Moleanalyzer pro performance – Different melanoma subtypes and localisations

Melanoma recognition by a deep learning convolutional neural network  –  Performance in different melanoma subtypes and localisations.

Abstract

Background:

Deep learning convolutional neural networks (CNNs) show great potential for melanoma diagnosis. Melanoma thickness at diagnosis among others depends on melanoma localisation and subtype (e.g. advanced thickness in acrolentiginous or nodular melanomas). The question whether CNN may counterbalance physicians’ diagnostic difficulties in these melanomas has not been addressed. We aimed to investigate the diagnostic performance of a CNN with approval for the European market across different melanoma localisations and subtypes.

Methods:

The current market version of a CNN (Moleanalyzer pro®, FotoFinder Systems GmbH, Bad Birnbach, Germany) was used for classifications (malignant/benign) in six dermoscopic image sets. Each set included 30 melanomas and 100 benign lesions of related localisations and morphology (set-SSM: superficial spreading melanomas and macular nevi; set-LMM: lentigo maligna melanomas and facial solar lentigines/seborrhoeic keratoses/nevi; set-NM: nodular melanomas and papillomatous/dermal/blue nevi; set-Mucosa: mucosal melanomas and mucosal melanoses/macules/nevi; set-AMskin: acrolentiginous melanomas and acral (congenital) nevi; set-AMnail: subungual melanomas and subungual (congenital) nevi/ lentigines/ethnical type pigmentations).

Results:

The CNN showed a high-level performance in set-SSM, set-NM and set-LMM (sensitivities >93.3%, specificities >65%, receiver operating characteristics-area under the curve [ROC-AUC] >0.926). In set-AMskin, the sensitivity was lower (83.3%) at a high specificity (91.0%) and ROC-AUC (0.928). A limited performance was found in set-mucosa (sensitivity 93.3%, specificity 38.0%, ROC-AUC 0.754) and set-AMnail (sensitivity 53.3%, specificity 68.0%, ROC-AUC 0.621).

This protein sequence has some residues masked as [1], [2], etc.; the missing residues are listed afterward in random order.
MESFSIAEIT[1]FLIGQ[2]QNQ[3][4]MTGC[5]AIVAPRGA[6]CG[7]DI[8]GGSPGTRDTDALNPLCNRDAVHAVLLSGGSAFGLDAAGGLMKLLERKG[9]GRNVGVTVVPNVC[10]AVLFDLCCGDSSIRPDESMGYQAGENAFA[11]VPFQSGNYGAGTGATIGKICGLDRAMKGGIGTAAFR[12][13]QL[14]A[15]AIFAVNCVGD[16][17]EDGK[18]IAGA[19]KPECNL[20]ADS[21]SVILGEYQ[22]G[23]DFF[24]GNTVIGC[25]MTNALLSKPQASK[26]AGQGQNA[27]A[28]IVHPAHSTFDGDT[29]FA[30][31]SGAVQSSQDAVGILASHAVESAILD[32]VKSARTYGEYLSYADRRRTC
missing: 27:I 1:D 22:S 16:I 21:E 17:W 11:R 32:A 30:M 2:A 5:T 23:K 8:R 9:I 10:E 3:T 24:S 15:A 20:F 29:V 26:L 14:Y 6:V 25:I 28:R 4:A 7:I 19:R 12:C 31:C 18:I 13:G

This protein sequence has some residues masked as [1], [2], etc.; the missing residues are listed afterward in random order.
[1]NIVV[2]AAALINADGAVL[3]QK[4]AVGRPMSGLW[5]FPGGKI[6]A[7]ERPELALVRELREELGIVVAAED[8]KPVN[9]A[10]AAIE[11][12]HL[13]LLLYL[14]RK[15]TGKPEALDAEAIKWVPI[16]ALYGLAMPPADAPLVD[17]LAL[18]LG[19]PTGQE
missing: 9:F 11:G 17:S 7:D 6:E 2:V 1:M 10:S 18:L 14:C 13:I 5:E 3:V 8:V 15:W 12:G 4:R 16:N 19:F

Conclusions:

The CNN may help to partly counterbalance reduced human accuracies. However, physicians need to be aware of the CNN’s limited diagnostic performance in mucosal and subungual lesions. Improvements may be expected from additional training images of mucosal and subungual sites.

Julia K. Winkler (a), Katharina Sies (a), Christine Fink (a), Ferdinand Toberer (a), Alexander Enk (a), Teresa Deinlein (b), Rainer Hofmann-Wellenhof (b), Luc Thomas (c), Aimilios Lallas (d), Andreas Blum (e), Wilhelm Stolz (f), Mohamed S. Abassi (g), Tobias Fuchs (h), Albert Rosenberger (i), Holger A. Haenssle (a)

Publication History
Published online:January 20, 2020
https://doi.org/10.1016/j.ejca.2019.11.020

(a) Department of Dermatology, University of Heidelberg, Heidelberg, Germany
(b) Department of Dermatology and Venerology, Medical University of Graz, Graz, Austria
(c) Hospices Civils de Lyon, Department of Dermatology, Lyon Sud University Hospital, Pierre Be´nite, France
(d) First Department of Dermatology, Aristotle University, Thessaloniki, Greece
(e) Public, Private and Teaching Practice, Konstanz, Germany
(f) Department of Dermatology, Allergology and Environmental Medicine II, Hospital Thalkirchner Street, Munich, Germany
(g) Faculty of Computer Science and Mathematics, University of Passau, Passau, Germany
(h) Department of Research and Development, FotoFinder Systems GmbH, Bad Birnbach, Germany
(i) Institute of Genetic Epidemiology at the Center of Statistics, University of Goettingen, Goettingen, Germany

Share on facebook
Share on twitter
Share on linkedin
Share on pinterest
Share on email